Why the experience failed:

NubaSeed workers faced a number of obstacles, some of which are related to the general context and others to the level of awareness and expertise and organizational skills among workers. Those obstacles can be summarized as follows:

  • The state’s bias towards investors and its constant keenness on striking deals with businessmen at the expense of workers’ interests
  • The state’s realization that the success of the workers’ initiative would pose a serious threat to its economic policies that were already proving a failure
  • The challenges workers faced in marketing their products and making enough profit to cover production cost in the context of regulations that do not prioritize their interests, which was mainly demonstrated in traders’ attempts at decreasing the prices of NubaSeed crops
  • The time and effort invested to make the initiative succeed eventually drained the workers and this was aggravated by the fact that they needed to provide security for the 2,000-acre property
  • Difficulties in permanently legalizing the workers’ status as they got permission to run the company for a limited time, which made the entire project unstable[26]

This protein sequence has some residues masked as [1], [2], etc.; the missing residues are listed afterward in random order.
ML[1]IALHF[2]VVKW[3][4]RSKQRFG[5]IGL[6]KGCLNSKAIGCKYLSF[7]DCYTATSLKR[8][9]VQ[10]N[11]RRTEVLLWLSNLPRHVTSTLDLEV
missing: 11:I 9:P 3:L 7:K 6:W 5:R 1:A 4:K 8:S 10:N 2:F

• Discrepancy between workers’ decisions and their ability to implement them on the ground whether because they are not yet ready to take major collective steps or because the circumstances under which they take them did not help
  • Lack of popular support for this project and its likes, which makes it harder for it to effect a large scale impact against the state’s capitalist policies, and lack of coordination between projects of the same type in order to form a solid front
  • The Success of self-administration initiatives is not only contingent upon the workers involved in them, but also the support of popular movements and political factions as was the case in Brazil, but this did not happen in Egypt[27]

Despite all the challenges, the NubaSeed experience marked a substantial shift from conventional management and offered a model of an alternative economy in which the interests of a given community are given precedence over profit making.

 “The company is now ours and no one can lay their hands on one single corner of it,” said one of the NubaSeed workers. Similar statements were repeated by other workers in the company to express their liberation of the oppression of a capitalist owner who only cares about making money. It is this feeling of liberation that motivated them to work extra hours in order to safeguard the property.  Throughout the two years this experience took, workers were struggling against a number of powers that aimed at undermining their project. These included the state, the police, the investor, traders, and everyone whose interests can be harmed by such an example. Those powers may have possibly won this time, but the initiative remains a model that can be emulated later on and maybe manage to effect a real change on the long run.